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  • From the collection of Andy Warhol to that of Ruth O’Hara, Untitled, 1968, is a remarkable transfer drawing by Robert Rauschenberg that is not only distinguished by exceptional provenance, but also its embodiment of the frenetic pulse of mid-20th century America, both in content and form. Combining imagery primarily taken from the December 6, 1968 edition of Life magazine, the authoritative visual record of its day, Untitled provides an acute sense of a moment time as one of the most turbulent years in the United States was coming to a close. At the same time as the Apollo 7 mission continued to entrance the public’s imagination while advertisements lauded the newest consumer goods, the United States was in midst of socio-political upheaval—with investigations on the Chicago Police Riot and the Black Power movement dominating Life’s stories at the time. Juxtaposing a litany of found images, Rauschenberg simultaneously combines and obscures competing, but equally compelling, stories to create an artwork overflowing with an effect that Rauschenberg’s friend and mentor John Cage likened to “many television sets working simultaneously all tuned differently.”

     

    Andy Warhol & Robert Rauschenberg

     

    It is then not surprising that Andy Warhol, who similarly embraced artistic strategies of appropriation and was fascinated by the allure of mass media, chose to acquire this work from Bonnier Gallery in New York for his personal collection. Warhol had long admired Rauschenberg, who, while only 3 years his senior, had firmly established himself in the New York art world at a time when Warhol was still making a career as a commercial illustrator. It was in September 1962 that the two artists first met when Rauschenberg accompanied Ileana and Michael Sonnabend to Warhol’s studio, where only a few months prior he had created his first silk-screened works. Rauschenberg’s ratification of Warhol’s work cannot be understated, making this a galvanizing event for Warhol at the precipice of his meteoric rise to fame. This fateful studio visit marked only the beginning of an enduring friendship between these two artists, who, whilst working in very different idioms, shared similar artistic sensibilities.

    "I love Rauschenberg... I’ve always loved him. It’s somebody I liked a long time ago."
    —Andy Warhol

    Transfer drawings such as Untitled encapsulate the conceptual kinship and artistic respect shared by two titans of American art. Rauschenberg’s solvent-based transfer process, which he had fully developed by 1958, was arguably influential to Warhol as he explored his own strategies of appropriating and duplicating found imagery – culminating in 1962 with his pioneering silk-screening technique. Rauschenberg’s process-driven apotheosis of everyday imagery mirrors Warhol’s rendering of ubiquitous images in the mechanical medium of silkscreen; the work of both artists enshrines the contemporaneous as totems of the time and place of their creation. Yet if Warhol was fashioning icons from the omnipresent banality of fame and mass consumerism, Rauschenberg recreated the Shroud of Turin with television.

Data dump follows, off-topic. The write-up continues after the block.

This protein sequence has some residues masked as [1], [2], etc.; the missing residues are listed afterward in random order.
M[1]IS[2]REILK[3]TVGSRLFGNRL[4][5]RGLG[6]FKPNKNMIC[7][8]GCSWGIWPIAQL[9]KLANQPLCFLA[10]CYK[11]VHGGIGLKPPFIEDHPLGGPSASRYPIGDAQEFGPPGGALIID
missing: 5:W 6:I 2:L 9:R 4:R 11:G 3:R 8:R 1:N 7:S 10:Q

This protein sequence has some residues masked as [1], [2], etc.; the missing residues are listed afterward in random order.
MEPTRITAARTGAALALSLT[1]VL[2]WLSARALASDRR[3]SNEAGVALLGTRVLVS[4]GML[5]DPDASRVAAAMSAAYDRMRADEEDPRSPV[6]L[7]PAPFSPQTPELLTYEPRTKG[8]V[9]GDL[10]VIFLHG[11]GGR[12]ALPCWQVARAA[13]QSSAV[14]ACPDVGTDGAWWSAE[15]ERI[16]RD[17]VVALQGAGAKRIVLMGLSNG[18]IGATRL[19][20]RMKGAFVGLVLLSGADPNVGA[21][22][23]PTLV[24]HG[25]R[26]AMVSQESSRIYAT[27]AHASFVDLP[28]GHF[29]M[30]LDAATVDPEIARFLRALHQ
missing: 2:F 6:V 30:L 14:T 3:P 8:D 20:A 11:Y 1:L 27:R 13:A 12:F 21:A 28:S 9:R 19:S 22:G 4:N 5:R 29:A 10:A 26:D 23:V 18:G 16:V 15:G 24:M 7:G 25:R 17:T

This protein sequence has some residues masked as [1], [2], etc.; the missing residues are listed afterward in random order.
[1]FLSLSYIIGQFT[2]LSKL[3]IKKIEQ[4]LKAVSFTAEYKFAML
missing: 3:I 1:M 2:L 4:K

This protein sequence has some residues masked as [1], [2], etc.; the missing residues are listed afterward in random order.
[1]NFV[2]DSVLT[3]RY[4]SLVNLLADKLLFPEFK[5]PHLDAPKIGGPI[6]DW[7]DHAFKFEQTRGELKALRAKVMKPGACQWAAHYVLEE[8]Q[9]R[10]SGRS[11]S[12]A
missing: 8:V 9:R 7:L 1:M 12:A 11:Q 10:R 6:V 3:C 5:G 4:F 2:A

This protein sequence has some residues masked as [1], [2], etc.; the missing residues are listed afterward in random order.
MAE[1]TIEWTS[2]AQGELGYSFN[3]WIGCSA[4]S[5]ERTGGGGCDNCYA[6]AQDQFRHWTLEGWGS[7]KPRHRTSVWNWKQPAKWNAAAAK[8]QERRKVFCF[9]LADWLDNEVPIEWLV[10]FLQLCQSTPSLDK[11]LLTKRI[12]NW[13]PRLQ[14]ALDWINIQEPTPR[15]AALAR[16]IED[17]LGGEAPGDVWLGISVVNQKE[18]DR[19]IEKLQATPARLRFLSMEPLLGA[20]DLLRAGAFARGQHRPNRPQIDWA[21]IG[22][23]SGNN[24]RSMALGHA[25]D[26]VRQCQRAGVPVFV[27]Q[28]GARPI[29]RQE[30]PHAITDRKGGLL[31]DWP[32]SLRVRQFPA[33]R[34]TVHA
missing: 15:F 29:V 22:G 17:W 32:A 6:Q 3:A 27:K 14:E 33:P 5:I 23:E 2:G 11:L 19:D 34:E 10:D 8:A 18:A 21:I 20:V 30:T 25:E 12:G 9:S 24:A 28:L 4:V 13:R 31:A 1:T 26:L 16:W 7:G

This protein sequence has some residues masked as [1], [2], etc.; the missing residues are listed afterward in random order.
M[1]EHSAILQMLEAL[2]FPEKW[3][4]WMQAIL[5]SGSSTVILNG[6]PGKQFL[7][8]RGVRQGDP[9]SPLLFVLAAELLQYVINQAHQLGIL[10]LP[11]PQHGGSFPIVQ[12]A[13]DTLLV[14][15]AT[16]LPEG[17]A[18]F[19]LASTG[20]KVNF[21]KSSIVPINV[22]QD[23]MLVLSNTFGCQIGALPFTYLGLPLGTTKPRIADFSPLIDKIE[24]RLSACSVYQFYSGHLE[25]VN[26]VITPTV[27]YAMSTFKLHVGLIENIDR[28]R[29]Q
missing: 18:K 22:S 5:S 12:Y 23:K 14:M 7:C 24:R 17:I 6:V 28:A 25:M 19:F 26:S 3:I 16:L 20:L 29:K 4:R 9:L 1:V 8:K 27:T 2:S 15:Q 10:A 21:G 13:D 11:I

Robert Rauschenberg and Andy Warhol outside the Pergamon Museum; Andy Warhol contact sheets from March 2–5, 1982. Image copyright © 2020 Andy Warhol Foundation for the Visual Arts / Artists Rights Society (ARS), New York

     

    Drawing Television

     

    While Rauschenberg had previously juxtaposed found imagery through the medium of collage, his transfer process enabled him to not only play upon the ubiquity of images in the mid-20th century, but to also engage with his own role as an image creator – and manipulator. In Untitled, disparate text and image fragments primarily from the December 6, 1968 Life edition are juxtaposed in an equalizing process, with sources including an advertisement for Renault automobiles, a list of mafia police payoffs uncovered in an investigation of the Chicago Police Riot, photo stories on a West Virginia coal mine fire and the Apollo 7 mission.
     
    Yet, as is characteristic for Rauschenberg’s transfer technique, the specificity of these constituent sources—their scandal, intrigue, and allure—is obscured through artistic gesture. Untitled boasts the artist’s involvement in the creation of the artwork by veiling the ubiquitous visual traces of major news beneath the steely fog of the artist’s hand, all the while powerfully dramatizing the overwhelming concurrence of news of the early age of television in a manner that makes this work as timely as ever.

    • Provenance

      Private Collection, Boston
      M. Knoedler & Co. Inc., New York
      Bonnier Gallery, Ltd., New York
      Andy Warhol, New York
      His sale, Sotheby’s, New York, May 2, 1988, lot 3367
      Private Collection (acquired at the above sale)
      Christie’s, New York, November 11, 2009, lot 118
      Acquired at the above sale by the present owner

    • Exhibited

      London, Offer Waterman, Robert Rauschenberg: Transfer Drawings from the 1950s and 1960s, December 2, 2016–January 13, 2017, no. 11, pp. 40, 70 (illustrated, p. 41)

Property from the Estate of Ruth O’Hara

212

Untitled

signed and dated “Rauschenberg '68” lower right
graphite, solvent transfer, and watercolor on paper
22 1/4 x 29 7/8 in. (56.5 x 76 cm)
Executed in 1968.

Full Cataloguing

Estimate
$100,000 - 150,000 

Sold for $138,600

Contact Specialist

John McCord
Head of Day Sale, Morning Session
New York
+1 212 940 1261

[email protected]

20th Century & Contemporary Art Day Sale, Morning Session

New York Auction 24 June 2021